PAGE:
A Letter from MalmÃ¶ by Maria Tonini
Some time ago, on a cold Saturday evening, a friend suggested to go and see Momus, the Scottish singer and provocateur, who was holding a gig in the tiny basement room of a popular bar. The room was really, really small, and I had not heard about the gig anywhere. My friend explained that Momus called the series of dates â€œThe peripheral tour of Europeâ€. Gig apart (which was good, hilarious at times, and cosy to the point of thinking someone had invaded your living room with speakers, a performer dressed like a pirate, and a hundred people with a beer in their hand), the word â€˜peripheralâ€™ stuck to my mind. It can be said that southern Sweden is the periphery of Europe. Or can it? When I moved here, almost three years ago, I remember having similar thoughts: I came from London, and suddenly I found myself in a place where nothing happened. Or so it felt at the time. Now and then I still have pangs of nostalgia for the hectic pace and the resolute sleaze of the Big Smoke, but overall I changed my mind. To Londoners or New Yorkers, MalmÃ¶ will feel like a peripheral suburb (300.000 inhabitants, more or less like the borough of Lambeth). To us, living here, MalmÃ¶ is the centre of action â€“ with the added benefit of having Copenhagen only 30 minutes away: a whole different country, a whole different culture across the bridge.
Facts and statistics illuminate an interesting reality: MalmÃ¶, beside being the capital of SkÃ¥ne (the southernmost region of Sweden), is increasingly associated with what goes under the name of â€˜Ã–resund Regionâ€™, an area comprising the Western coast of south Sweden and the eastern coast of Denmark. The Ã–resund Region can be covered in half a day by train, from Swedish harbour city Helsinborg to Danish Elsinore (the Hamlet castle is a gem). According to the latest statistics, the Ã–resund region has 3.7million inhabitants, mostly concentrated in Copenhagen and MalmÃ¶ but distributed all along the coasts; what makes it in a way unique is the dynamic interaction between the two countries and its towns, so that living in the Ã–resund region feels pleasantly cosmopolitan â€“ a region that doesnâ€™t belong to either country, a transnational entity.
In globalised times â€“ I swear I didnâ€™t want to use the â€˜G wordâ€™: feel free to substitute it in your mind with something less painfully overused â€“ I feel it is slightly odd that itâ€™s still the same old cities dictating the agenda of cool, plus some gigantic newcomers from China. As Saskia Sassen memorably argued, global flows tend to concentrate in particular nodes around the world, and a city becomes â€˜globalâ€™ if and when it can sport something unique in the global flow of capitals â€“ economic, cultural, political. So Zurich would be central on the global map of finance, Antwerp on the diamond map.
What map would see MalmÃ¶ as a central node?
Perhaps dwarfed by the proximity to the Danish capital, a proximity that can never evolve into a real â€˜sisterhoodâ€™ of cities despite some urban plannersâ€™ efforts, the third city in Sweden (after Stockholm and Gothenburg) doesnâ€™t seem to have a place in the unwritten list of â€˜coolâ€™ European cities. Perhaps this shouldnâ€™t surprise us, since even a cultural milestone like Paris seems to have somehow lost its shine.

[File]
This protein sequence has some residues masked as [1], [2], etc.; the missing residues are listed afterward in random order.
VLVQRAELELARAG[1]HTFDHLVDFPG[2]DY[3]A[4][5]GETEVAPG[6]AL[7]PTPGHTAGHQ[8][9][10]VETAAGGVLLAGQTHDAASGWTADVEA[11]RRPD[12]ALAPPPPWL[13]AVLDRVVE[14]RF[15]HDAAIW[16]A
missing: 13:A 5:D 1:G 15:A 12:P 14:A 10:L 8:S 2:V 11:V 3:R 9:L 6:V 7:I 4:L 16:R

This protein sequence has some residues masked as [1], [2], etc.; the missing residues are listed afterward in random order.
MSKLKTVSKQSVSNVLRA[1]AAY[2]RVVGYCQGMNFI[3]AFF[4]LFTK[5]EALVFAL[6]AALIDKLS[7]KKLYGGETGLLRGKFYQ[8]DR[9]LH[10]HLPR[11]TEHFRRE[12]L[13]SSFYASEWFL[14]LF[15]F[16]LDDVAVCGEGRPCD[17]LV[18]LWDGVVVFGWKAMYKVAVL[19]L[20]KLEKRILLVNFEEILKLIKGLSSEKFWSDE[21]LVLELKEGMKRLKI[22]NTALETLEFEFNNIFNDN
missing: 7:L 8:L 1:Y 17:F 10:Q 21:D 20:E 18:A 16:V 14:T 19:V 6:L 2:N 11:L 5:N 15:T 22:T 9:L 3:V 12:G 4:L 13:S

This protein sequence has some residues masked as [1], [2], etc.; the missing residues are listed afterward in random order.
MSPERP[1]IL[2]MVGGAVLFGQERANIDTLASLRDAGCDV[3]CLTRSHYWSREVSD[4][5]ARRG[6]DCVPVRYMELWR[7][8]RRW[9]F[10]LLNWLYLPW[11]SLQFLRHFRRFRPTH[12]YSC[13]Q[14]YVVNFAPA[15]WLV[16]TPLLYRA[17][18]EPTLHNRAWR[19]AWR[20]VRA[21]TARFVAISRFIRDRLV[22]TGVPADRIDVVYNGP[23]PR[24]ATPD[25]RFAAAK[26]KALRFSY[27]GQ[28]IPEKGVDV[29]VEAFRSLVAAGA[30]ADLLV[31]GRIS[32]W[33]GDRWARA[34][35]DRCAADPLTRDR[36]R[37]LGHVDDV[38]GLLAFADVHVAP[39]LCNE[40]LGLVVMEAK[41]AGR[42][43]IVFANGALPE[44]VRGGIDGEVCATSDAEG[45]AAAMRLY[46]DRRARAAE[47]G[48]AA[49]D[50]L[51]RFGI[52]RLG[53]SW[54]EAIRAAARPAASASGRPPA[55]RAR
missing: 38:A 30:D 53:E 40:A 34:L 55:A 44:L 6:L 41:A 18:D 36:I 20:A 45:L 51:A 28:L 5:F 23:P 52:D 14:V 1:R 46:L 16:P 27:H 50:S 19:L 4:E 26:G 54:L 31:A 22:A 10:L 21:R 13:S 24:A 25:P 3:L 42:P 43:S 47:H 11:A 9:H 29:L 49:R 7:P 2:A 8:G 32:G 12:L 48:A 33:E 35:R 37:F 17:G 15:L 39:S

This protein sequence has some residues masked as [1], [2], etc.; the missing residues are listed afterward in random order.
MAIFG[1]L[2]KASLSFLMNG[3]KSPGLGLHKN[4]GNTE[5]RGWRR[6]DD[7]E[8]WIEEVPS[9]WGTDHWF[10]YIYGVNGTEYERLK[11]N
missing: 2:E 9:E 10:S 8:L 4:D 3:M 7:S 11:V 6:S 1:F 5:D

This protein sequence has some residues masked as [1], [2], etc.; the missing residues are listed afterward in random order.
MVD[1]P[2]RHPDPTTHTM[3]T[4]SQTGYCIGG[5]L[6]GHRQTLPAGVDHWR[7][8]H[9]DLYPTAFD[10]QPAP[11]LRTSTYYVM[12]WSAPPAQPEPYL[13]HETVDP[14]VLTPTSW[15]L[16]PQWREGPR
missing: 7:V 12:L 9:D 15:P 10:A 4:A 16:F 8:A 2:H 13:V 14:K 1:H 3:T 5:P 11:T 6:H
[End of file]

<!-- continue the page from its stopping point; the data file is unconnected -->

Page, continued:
So why MalmÃ¶? Why does it matter? Why should you read whatâ€™s going on here? Why should you care?
Because there is a sense of true discovery in living in a Swedish city that isnâ€™t even the capital of this already peripheral country (roughly as large as California but with barely ten million people, and, well, a slightly different climate). There is a sense of actually, really, authentically having moved somewhere else, not at all to a global node, not at all to an expat haven (like many Asian cities). A place where English is widely spoken for the benefit of us all, but Swedish is what you need if you want to have a purpose. Where despite the penetration of western/American/global trends, media and popular culture, there are specificities that are strictly local, and there lies their preciousness.
But Iâ€™m being unfair when I praise the local-ness of MalmÃ¶: with 174 different nationalities living in the same municipality, this city is a microcosm in its own way. Danish people can be heard getting in and out of shops on a Saturday afternoon, Lebanese shopkeepers switch smoothly between Arabic and Swedish as you pack your groceries, the Brits can be found in one of the cityâ€™s pubs (itâ€™s true â€“ not a journalistic topos), and I thank my boxing trainer for being from Serbia, as his Swedish is crystal clear to me.
Many people will know, or think they know, what it feels to live in Williamsburg compared to the East Village: we get it, itâ€™s on the news, in lifestyle magazines, regularly listed as a trendsetting location. No one will get a sense of what it is like to live in MÃ¶llevÃ¥nstorget as compared to Limhamn. To the outsider these are long names with strange vowels and little else, and they remain as such unless one is willing to dive into the local cultures, the habits, the relevant issues. It isnâ€™t folklore, or quasi-anthropological curiosity: to live here one has to â€˜go nativeâ€™, but the traditional distinctions between self and other are complicated by the fact that this is a strikingly modern society, one that reminds you of your own European homeland and than hits you with unbelievable oddities.
The sense of living â€˜elsewhereâ€™ puts the foreigners like me before several choices, yet none of them feels constraining: MalmÃ¶ is not fully Sweden, it is a man-sized combination of influences, traffics, languages and conflicts. Its hybrid identity allows for diverse experiences and a distinctive, lively cultural and social life. I hope I will be able to transfer my sense of pleasant displacement over to you, from time to time.